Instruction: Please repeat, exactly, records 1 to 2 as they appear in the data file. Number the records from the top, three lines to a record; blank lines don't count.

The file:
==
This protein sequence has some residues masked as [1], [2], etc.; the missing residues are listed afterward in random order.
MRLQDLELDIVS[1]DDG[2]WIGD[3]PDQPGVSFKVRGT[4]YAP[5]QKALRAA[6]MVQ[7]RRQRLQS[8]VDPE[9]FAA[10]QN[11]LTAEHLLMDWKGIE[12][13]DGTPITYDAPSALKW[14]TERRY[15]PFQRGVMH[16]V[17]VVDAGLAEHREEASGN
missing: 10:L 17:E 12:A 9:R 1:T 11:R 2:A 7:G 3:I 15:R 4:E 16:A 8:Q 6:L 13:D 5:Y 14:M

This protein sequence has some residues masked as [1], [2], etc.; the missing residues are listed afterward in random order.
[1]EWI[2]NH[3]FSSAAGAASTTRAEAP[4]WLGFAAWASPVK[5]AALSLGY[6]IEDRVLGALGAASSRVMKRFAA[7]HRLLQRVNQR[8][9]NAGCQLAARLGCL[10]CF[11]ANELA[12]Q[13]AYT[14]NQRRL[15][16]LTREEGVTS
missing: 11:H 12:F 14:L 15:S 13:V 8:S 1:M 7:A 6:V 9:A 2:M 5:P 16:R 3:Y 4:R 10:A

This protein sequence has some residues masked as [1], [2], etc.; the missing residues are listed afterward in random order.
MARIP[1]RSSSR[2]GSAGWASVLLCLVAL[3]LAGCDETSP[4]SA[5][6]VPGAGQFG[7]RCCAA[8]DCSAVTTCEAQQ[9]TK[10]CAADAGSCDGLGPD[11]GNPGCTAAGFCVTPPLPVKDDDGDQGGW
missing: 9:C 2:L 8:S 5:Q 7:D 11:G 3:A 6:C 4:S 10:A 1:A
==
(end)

This protein sequence has some residues masked as [1], [2], etc.; the missing residues are listed afterward in random order.
MRLQDLELDIVS[1]DDG[2]WIGD[3]PDQPGVSFKVRGT[4]YAP[5]QKALRAA[6]MVQ[7]RRQRLQS[8]VDPE[9]FAA[10]QN[11]LTAEHLLMDWKGIE[12][13]DGTPITYDAPSALKW[14]TERRY[15]PFQRGVMH[16]V[17]VVDAGLAEHREEASGN
missing: 10:L 17:E 12:A 9:R 1:T 11:R 2:A 7:G 3:I 15:R 4:E 16:A 8:Q 6:L 13:D 5:Y 14:M

This protein sequence has some residues masked as [1], [2], etc.; the missing residues are listed afterward in random order.
[1]EWI[2]NH[3]FSSAAGAASTTRAEAP[4]WLGFAAWASPVK[5]AALSLGY[6]IEDRVLGALGAASSRVMKRFAA[7]HRLLQRVNQR[8][9]NAGCQLAARLGCL[10]CF[11]ANELA[12]Q[13]AYT[14]NQRRL[15][16]LTREEGVTS
missing: 11:H 12:F 14:L 15:S 13:V 8:S 1:M 7:A 6:V 9:A 2:M 5:P 16:R 3:Y 4:R 10:A